This article explores the free speech rights of students in the public school setting while off-campus in the recently decided Supreme Court of the United States case of Mahanoy Area School District v. B.L. It examines the history of school discipline from the American colonial period to the present, and briefly explores the First Amendment doctrine regarding content regulation. Next, it reviews the line of Supreme Court decisions from Tinker onwards regarding students’ First Amendment rights in the public school setting and then studies decisions from circuit courts. It then considers the various rules proposed by all of the litigants before the Court, including the acting Solicitor General in Mahanoy. It selects the most feasible rule and applies it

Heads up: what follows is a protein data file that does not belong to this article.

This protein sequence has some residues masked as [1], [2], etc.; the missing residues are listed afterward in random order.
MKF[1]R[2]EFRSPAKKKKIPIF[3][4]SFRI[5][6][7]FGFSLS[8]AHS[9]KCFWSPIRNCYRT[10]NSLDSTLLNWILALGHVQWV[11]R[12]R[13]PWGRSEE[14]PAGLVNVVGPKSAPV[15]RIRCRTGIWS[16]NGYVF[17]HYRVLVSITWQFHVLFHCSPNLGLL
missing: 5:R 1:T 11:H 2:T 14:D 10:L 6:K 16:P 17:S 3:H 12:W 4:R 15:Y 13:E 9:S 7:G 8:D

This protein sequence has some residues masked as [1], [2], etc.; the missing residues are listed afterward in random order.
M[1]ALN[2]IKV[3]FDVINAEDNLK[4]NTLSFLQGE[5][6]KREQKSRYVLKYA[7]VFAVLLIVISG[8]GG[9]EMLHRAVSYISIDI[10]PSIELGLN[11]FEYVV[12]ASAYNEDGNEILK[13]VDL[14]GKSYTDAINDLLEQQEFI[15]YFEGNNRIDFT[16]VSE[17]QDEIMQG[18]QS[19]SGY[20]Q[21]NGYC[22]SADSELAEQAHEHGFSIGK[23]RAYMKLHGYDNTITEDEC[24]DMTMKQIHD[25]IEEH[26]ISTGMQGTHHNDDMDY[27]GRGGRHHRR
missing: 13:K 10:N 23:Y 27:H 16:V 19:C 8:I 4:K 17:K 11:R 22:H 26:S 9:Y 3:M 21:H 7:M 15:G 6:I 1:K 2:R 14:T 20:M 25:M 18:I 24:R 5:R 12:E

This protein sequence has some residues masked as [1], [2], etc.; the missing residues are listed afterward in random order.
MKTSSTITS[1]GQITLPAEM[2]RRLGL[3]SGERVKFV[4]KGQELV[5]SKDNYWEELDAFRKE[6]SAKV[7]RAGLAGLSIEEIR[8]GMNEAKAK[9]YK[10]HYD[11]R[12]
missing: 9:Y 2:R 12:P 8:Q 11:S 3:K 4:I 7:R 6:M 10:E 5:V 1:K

to the facts of the case.